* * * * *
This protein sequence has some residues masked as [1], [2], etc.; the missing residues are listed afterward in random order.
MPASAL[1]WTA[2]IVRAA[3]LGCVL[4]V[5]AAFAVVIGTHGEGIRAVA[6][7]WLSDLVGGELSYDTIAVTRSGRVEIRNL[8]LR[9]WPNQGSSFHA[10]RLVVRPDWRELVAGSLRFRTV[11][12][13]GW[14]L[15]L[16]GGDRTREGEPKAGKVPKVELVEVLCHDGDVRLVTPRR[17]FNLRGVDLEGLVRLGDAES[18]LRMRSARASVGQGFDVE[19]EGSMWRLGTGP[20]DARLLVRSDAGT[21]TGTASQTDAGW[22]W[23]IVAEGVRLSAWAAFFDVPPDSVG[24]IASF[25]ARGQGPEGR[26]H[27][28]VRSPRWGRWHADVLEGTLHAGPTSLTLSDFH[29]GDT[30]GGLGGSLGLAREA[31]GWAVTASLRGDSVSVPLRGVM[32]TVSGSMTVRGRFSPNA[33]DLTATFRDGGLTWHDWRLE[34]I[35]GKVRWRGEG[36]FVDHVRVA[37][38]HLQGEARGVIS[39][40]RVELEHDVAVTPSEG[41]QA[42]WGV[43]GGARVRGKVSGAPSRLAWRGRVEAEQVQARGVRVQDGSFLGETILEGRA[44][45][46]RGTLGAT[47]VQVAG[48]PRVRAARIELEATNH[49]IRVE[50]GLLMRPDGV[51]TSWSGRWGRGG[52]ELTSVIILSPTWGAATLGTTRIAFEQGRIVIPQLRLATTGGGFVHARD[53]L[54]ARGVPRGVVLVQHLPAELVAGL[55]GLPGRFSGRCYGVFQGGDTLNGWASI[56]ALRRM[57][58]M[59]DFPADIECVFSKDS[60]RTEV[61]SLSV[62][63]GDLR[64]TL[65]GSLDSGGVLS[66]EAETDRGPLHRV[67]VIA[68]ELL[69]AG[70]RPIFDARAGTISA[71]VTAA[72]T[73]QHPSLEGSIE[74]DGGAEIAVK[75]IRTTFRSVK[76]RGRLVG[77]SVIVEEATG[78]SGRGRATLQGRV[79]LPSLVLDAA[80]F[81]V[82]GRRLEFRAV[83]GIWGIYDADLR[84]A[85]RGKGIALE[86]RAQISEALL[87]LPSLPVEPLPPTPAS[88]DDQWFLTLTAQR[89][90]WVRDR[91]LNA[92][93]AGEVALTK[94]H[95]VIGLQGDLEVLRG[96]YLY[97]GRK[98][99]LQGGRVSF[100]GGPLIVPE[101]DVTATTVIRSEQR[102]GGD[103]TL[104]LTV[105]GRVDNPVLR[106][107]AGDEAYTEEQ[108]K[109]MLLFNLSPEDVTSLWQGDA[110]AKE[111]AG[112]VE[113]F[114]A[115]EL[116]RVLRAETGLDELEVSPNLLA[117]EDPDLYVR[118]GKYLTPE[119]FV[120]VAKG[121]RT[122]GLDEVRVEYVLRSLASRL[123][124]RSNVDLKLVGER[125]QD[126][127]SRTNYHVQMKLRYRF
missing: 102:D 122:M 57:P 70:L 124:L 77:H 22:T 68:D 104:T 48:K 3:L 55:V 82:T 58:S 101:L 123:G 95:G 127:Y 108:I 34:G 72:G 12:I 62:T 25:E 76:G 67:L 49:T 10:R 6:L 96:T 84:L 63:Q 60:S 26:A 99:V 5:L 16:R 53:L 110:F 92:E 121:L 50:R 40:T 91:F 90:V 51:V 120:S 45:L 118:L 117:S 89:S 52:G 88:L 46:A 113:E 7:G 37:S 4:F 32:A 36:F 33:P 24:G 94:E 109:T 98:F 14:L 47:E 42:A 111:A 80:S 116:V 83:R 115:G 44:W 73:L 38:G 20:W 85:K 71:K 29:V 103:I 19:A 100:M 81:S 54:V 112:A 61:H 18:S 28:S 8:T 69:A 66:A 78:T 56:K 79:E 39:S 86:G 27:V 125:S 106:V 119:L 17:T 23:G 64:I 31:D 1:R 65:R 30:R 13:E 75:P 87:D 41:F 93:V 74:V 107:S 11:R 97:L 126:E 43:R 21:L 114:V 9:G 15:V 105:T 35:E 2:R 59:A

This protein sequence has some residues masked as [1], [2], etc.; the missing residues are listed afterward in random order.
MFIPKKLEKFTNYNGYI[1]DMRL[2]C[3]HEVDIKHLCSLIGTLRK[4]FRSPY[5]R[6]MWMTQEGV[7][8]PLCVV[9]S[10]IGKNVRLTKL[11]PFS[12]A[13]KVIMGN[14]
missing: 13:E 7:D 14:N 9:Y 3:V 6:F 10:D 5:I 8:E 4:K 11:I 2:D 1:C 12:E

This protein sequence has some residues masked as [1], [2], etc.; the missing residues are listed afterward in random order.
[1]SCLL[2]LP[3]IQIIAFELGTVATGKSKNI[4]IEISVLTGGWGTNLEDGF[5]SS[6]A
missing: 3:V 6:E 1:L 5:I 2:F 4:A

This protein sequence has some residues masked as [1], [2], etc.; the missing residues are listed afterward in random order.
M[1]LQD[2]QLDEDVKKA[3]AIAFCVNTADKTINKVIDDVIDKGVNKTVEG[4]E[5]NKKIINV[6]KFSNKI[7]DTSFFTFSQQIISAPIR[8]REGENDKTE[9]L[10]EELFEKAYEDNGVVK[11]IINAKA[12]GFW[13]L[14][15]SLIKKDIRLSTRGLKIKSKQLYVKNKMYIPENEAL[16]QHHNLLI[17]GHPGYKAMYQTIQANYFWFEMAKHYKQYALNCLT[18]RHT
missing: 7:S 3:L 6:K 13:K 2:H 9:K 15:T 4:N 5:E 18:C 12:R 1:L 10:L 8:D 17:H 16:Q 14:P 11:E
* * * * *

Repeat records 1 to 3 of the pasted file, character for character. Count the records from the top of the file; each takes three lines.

This protein sequence has some residues masked as [1], [2], etc.; the missing residues are listed afterward in random order.
MPASAL[1]WTA[2]IVRAA[3]LGCVL[4]V[5]AAFAVVIGTHGEGIRAVA[6][7]WLSDLVGGELSYDTIAVTRSGRVEIRNL[8]LR[9]WPNQGSSFHA[10]RLVVRPDWRELVAGSLRFRTV[11][12][13]GW[14]L[15]L[16]GGDRTREGEPKAGKVPKVELVEVLCHDGDVRLVTPRR[17]FNLRGVDLEGLVRLGDAES[18]LRMRSARASVGQGFDVE[19]EGSMWRLGTGP[20]DARLLVRSDAGT[21]TGTASQTDAGW[22]W[23]IVAEGVRLSAWAAFFDVPPDSVG[24]IASF[25]ARGQGPEGR[26]H[27][28]VRSPRWGRWHADVLEGTLHAGPTSLTLSDFH[29]GDT[30]GGLGGSLGLAREA[31]GWAVTASLRGDSVSVPLRGVM[32]TVSGSMTVRGRFSPNA[33]DLTATFRDGGLTWHDWRLE[34]I[35]GKVRWRGEG[36]FVDHVRVA[37][38]HLQGEARGVIS[39][40]RVELEHDVAVTPSEG[41]QA[42]WGV[43]GGARVRGKVSGAPSRLAWRGRVEAEQVQARGVRVQDGSFLGETILEGRA[44][45][46]RGTLGAT[47]VQVAG[48]PRVRAARIELEATNH[49]IRVE[50]GLLMRPDGV[51]TSWSGRWGRGG[52]ELTSVIILSPTWGAATLGTTRIAFEQGRIVIPQLRLATTGGGFVHARD[53]L[54]ARGVPRGVVLVQHLPAELVAGL[55]GLPGRFSGRCYGVFQGGDTLNGWASI[56]ALRRM[57][58]M[59]DFPADIECVFSKDS[60]RTEV[61]SLSV[62][63]GDLR[64]TL[65]GSLDSGGVLS[66]EAETDRGPLHRV[67]VIA[68]ELL[69]AG[70]RPIFDARAGTISA[71]VTAA[72]T[73]QHPSLEGSIE[74]DGGAEIAVK[75]IRTTFRSVK[76]RGRLVG[77]SVIVEEATG[78]SGRGRATLQGRV[79]LPSLVLDAA[80]F[81]V[82]GRRLEFRAV[83]GIWGIYDADLR[84]A[85]RGKGIALE[86]RAQISEALL[87]LPSLPVEPLPPTPAS[88]DDQWFLTLTAQR[89][90]WVRDR[91]LNA[92][93]AGEVALTK[94]H[95]VIGLQGDLEVLRG[96]YLY[97]GRK[98][99]LQGGRVSF[100]GGPLIVPE[101]DVTATTVIRSEQR[102]GGD[103]TL[104]LTV[105]GRVDNPVLR[106][107]AGDEAYTEEQ[108]K[109]MLLFNLSPEDVTSLWQGDA[110]AKE[111]AG[112]VE[113]F[114]A[115]EL[116]RVLRAETGLDELEVSPNLLA[117]EDPDLYVR[118]GKYLTPE[119]FV[120]VAKG[121]RT[122]GLDEVRVEYVLRSLASRL[123][124]RSNVDLKLVGER[125]QD[126][127]SRTNYHVQMKLRYRF
missing: 102:D 122:M 57:P 70:L 124:L 77:H 22:T 68:D 104:T 48:K 3:L 55:V 82:T 58:S 101:L 123:G 95:G 127:Y 108:I 34:G 72:G 12:I 62:T 25:E 76:G 67:L 49:T 10:R 6:L 96:T 84:L 63:Q 60:S 26:A 99:V 5:L 16:R 53:L 110:F 92:E 121:L 50:R 40:T 91:F 90:V 51:V 120:S 45:L 118:L 117:S 89:S 52:G 88:L 46:A 113:E 7:G 37:S 4:F 32:A 36:F 33:P 24:G 94:E 109:T 98:F 14:L 47:E 42:A 111:A 80:S 116:V 83:R 115:G 44:W 73:L 38:G 20:W 85:K 71:K 29:V 103:I 19:A 100:M 81:S 54:V 112:A 61:H 18:S 28:S 8:T 69:A 66:A 78:T 56:K 79:E 39:S 86:G 27:V 125:S 106:V 119:L 17:T 23:G 64:I 31:D 1:R 65:R 30:R 13:E 75:P 87:D 41:F 93:V 74:V 107:S 11:R 97:L 126:E 43:R 21:L 114:V 9:G 15:V 105:T 35:E 2:R 59:A

This protein sequence has some residues masked as [1], [2], etc.; the missing residues are listed afterward in random order.
MFIPKKLEKFTNYNGYI[1]DMRL[2]C[3]HEVDIKHLCSLIGTLRK[4]FRSPY[5]R[6]MWMTQEGV[7][8]PLCVV[9]S[10]IGKNVRLTKL[11]PFS[12]A[13]KVIMGN[14]
missing: 13:E 7:D 14:N 9:Y 3:V 6:F 10:D 5:I 8:E 4:K 11:I 2:D 1:C 12:E

This protein sequence has some residues masked as [1], [2], etc.; the missing residues are listed afterward in random order.
[1]SCLL[2]LP[3]IQIIAFELGTVATGKSKNI[4]IEISVLTGGWGTNLEDGF[5]SS[6]A
missing: 3:V 6:E 1:L 5:I 2:F 4:A